Future Directions of Research

China’s one-child policy has been a popular topic in academia. Yet much more remains to be examined regarding a campaign that has existed for four decades and population aging. The following topics warrant particular consideration. The first is to measure to what extent one-child policy affects population aging quantitatively. Currently, the effect of one-child policy on fertility decline is controversial, so the effect of China’s family planning on aging is not so clear. The second is to compare the difference in older age of only-child parents and parents with more than one child. The third is to study the well-being and vulnerability in terms of physical health, psychological health, economic situation, social support, and social security of older parents who are bereaved of their only child, and compare their well-being with non-bereaved parents.

Summary

China’s family-planning institution, born out of its planned system, is unreasonable (Liang 2014a). China’s one-child policy was not merely a one-child-per-couple policy. Though it is not easy to measure the effect of one-child policy on China’s population aging process, this policy has driven down the fertility level and accelerated the aging process. It has also decreased the number of children, shrunk the family size, and changed china’s family structure. The policy produced around 150 million only-child families, among which a proportion lost their only child and were disadvantaged. The decline in children number weakened China’s traditional family old age support system. Without improvement in social security system, China’s old age support is being challenged.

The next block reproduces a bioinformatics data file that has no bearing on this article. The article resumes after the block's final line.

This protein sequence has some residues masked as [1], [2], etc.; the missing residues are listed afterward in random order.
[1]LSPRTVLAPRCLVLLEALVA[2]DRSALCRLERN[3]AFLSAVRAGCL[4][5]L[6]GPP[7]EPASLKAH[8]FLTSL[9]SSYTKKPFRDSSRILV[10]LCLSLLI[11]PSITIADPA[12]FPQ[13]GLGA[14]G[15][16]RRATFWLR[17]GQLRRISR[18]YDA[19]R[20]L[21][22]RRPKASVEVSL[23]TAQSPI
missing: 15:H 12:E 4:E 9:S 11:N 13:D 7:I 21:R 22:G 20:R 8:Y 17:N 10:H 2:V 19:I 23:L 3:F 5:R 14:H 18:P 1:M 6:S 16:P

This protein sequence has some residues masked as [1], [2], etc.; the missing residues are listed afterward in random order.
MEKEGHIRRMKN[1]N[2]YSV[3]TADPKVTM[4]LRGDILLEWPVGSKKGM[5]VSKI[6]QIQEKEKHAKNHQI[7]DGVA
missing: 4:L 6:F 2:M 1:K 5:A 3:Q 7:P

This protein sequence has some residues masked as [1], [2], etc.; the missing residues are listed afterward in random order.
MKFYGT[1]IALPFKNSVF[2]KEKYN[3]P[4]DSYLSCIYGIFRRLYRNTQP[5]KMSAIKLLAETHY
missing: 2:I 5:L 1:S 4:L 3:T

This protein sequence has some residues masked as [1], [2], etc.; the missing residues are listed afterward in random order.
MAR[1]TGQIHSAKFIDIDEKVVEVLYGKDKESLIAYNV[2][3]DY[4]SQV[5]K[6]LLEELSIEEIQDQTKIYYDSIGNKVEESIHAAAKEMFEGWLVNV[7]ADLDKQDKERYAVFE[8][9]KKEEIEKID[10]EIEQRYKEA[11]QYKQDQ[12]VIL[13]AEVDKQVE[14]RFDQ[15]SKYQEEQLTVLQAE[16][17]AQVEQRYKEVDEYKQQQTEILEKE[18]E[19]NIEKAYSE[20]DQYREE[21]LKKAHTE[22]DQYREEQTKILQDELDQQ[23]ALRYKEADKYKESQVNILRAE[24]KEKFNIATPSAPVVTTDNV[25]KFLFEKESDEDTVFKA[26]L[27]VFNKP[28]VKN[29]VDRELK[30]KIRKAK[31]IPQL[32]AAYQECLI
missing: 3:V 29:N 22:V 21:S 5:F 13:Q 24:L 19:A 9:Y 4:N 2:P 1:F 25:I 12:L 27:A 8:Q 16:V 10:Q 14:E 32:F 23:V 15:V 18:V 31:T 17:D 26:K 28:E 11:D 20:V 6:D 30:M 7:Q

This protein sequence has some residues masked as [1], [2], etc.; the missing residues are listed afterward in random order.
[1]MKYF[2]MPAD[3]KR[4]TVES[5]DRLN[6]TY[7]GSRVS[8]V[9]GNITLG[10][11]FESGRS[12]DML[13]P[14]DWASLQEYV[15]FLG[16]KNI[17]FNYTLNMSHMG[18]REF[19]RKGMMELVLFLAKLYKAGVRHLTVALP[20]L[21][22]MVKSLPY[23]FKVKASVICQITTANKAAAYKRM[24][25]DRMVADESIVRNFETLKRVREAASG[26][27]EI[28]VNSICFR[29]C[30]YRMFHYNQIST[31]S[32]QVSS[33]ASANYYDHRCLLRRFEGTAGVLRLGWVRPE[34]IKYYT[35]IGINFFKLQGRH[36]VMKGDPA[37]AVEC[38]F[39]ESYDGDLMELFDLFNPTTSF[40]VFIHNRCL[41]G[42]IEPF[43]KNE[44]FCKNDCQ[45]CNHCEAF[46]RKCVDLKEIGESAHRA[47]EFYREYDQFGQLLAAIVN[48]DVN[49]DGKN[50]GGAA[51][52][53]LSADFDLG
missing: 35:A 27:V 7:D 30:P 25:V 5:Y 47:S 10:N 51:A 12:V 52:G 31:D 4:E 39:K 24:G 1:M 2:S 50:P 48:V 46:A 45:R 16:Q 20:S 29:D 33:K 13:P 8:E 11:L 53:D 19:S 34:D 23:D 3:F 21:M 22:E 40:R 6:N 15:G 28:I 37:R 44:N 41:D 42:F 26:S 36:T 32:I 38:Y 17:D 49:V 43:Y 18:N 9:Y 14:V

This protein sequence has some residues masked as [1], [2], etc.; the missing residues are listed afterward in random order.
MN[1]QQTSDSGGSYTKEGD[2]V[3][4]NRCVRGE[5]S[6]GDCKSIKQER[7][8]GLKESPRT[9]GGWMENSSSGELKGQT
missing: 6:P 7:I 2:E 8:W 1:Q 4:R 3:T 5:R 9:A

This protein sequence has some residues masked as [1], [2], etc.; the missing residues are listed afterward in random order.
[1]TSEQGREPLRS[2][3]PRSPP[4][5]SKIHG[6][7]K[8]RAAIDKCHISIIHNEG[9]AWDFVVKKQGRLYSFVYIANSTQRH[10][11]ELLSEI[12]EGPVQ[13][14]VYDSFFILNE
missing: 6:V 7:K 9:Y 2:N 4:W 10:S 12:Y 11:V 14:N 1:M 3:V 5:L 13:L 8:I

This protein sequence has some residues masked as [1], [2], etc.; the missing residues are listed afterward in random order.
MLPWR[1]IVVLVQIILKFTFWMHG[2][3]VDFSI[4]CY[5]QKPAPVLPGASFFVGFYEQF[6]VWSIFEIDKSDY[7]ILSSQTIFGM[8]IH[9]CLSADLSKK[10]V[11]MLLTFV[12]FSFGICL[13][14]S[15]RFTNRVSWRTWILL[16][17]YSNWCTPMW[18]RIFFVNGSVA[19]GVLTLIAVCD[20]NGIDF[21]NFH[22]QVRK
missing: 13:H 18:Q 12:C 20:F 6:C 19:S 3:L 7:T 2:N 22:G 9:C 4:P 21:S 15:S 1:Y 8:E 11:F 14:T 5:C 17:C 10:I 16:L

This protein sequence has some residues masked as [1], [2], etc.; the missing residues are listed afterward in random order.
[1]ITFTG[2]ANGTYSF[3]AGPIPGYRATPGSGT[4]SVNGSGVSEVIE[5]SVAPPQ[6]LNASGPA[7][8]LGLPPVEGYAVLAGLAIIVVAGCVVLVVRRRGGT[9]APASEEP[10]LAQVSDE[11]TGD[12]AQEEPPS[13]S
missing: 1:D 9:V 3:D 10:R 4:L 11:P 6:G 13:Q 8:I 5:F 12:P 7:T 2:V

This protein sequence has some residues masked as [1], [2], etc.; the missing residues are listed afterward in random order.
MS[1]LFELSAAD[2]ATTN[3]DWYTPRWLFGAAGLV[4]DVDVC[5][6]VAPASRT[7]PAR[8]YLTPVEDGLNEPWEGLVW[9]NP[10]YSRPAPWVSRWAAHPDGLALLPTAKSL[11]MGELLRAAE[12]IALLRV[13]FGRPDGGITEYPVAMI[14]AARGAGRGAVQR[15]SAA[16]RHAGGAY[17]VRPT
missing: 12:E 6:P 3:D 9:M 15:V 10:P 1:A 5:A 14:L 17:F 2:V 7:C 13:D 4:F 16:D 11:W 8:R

Cross-References

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Copyright information

© Springer Nature Switzerland AG 2019

Authors and Affiliations

  1. 1.Institute for Population and Development Studies, School of Public Policy and AdministrationXi’an Jiaotong UniversityXi’anChina
  2. 2.School of Economics and ManagementShanxi Normal UniversityLinfen CityChina
  3. 3.School of Public Policy and AdministrationXi’an Jiaotong UniversityXi’anChina

Section editors and affiliations

  • Yuying Tong
    • 1
  1. 1.The Chinese University of Hong KongHong KongChina